The Sigma Theta Tau International Honor Society of Nursing was founded in 1922 by Indiana University students seeking to advance the nursing profession as a science and support nursing scholarships. The society’s name comes from Greek words meaning love, courage, and honor. In 1936, Sigma Theta Tau became the first organization in the United States to fund nursing research. The society was incorporated in 1985 as Sigma Theta Tau International to support and connect the global community of nursing scholars who enhance health care worldwide. It is known today simply as Sigma.
The Johns Hopkins School of Nursing chapter, Nu Beta, was established in 1992.
More than 300,000 nurse scholars have been inducted into Sigma Theta Tau. It is the second largest nursing organization in the world. Members are active in more than 90 countries and territories, and the 424 chapters are located in 523 college and university campuses in the United States and countries including Canada, Hong Kong, Pakistan, South Korea, Australia, Taiwan, the Netherlands, and Brazil. Membership is by invitation to baccalaureate and graduate nursing students who demonstrate excellence in scholarship and to nurse leaders exhibiting exceptional achievements in nursing.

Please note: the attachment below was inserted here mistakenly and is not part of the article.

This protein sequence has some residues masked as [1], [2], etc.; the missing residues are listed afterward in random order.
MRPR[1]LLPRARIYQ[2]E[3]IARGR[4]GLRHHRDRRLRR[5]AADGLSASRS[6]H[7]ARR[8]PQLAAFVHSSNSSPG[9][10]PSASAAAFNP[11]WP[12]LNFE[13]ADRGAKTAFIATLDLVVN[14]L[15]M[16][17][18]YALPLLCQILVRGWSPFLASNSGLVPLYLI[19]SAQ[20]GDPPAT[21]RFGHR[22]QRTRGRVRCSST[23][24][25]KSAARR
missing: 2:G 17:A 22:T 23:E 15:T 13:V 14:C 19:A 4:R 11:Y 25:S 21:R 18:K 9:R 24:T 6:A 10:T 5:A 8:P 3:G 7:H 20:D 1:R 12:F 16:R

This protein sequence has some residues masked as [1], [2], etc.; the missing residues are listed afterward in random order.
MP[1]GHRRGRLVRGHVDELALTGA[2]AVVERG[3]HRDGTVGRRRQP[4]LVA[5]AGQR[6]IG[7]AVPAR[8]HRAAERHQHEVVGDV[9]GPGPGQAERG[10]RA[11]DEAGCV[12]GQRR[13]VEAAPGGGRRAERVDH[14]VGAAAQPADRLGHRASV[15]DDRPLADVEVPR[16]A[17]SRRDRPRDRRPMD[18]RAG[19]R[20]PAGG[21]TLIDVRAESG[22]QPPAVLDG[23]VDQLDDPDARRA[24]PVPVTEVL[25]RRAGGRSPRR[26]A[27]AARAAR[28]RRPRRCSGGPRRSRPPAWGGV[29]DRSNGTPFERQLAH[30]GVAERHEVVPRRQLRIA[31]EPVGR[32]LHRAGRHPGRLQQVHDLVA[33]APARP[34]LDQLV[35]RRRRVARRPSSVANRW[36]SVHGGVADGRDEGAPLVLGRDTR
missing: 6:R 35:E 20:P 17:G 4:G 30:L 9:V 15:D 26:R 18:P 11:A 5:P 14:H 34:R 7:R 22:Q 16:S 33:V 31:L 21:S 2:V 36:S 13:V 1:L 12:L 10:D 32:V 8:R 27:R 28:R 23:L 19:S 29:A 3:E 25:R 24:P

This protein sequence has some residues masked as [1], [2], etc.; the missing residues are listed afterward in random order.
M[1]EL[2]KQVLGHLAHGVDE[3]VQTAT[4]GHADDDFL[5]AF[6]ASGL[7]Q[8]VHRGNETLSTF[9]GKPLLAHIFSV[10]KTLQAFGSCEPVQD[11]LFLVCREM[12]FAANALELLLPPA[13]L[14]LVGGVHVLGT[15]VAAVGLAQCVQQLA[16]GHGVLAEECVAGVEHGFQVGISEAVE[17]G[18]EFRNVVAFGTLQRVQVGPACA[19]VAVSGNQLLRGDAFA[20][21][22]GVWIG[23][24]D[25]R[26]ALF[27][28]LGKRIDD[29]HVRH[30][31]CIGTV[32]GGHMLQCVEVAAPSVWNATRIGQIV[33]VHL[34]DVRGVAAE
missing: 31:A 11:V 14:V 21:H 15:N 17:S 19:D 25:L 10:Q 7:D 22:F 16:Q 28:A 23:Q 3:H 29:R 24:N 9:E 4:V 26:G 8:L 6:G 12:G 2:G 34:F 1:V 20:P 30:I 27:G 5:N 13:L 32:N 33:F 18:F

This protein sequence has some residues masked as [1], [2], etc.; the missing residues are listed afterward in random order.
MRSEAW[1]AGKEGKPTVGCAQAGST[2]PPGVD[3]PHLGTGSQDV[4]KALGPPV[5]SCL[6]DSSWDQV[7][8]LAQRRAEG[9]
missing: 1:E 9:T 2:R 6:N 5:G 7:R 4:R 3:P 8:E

To be eligible for membership as an undergraduate, students must have completed half of their nursing curriculum, achieve academic excellence in the form of a 3.0 or higher GPA, rank in the top 35 percent of their graduating class, and meet the expectation of academic integrity.
Registered nurses who wish to become part of the organization must apply for membership and excel in leadership, research, or their professional practice to be welcomed.
Honor society inductees are presented with purple and white honor cords with purple tassels at each end.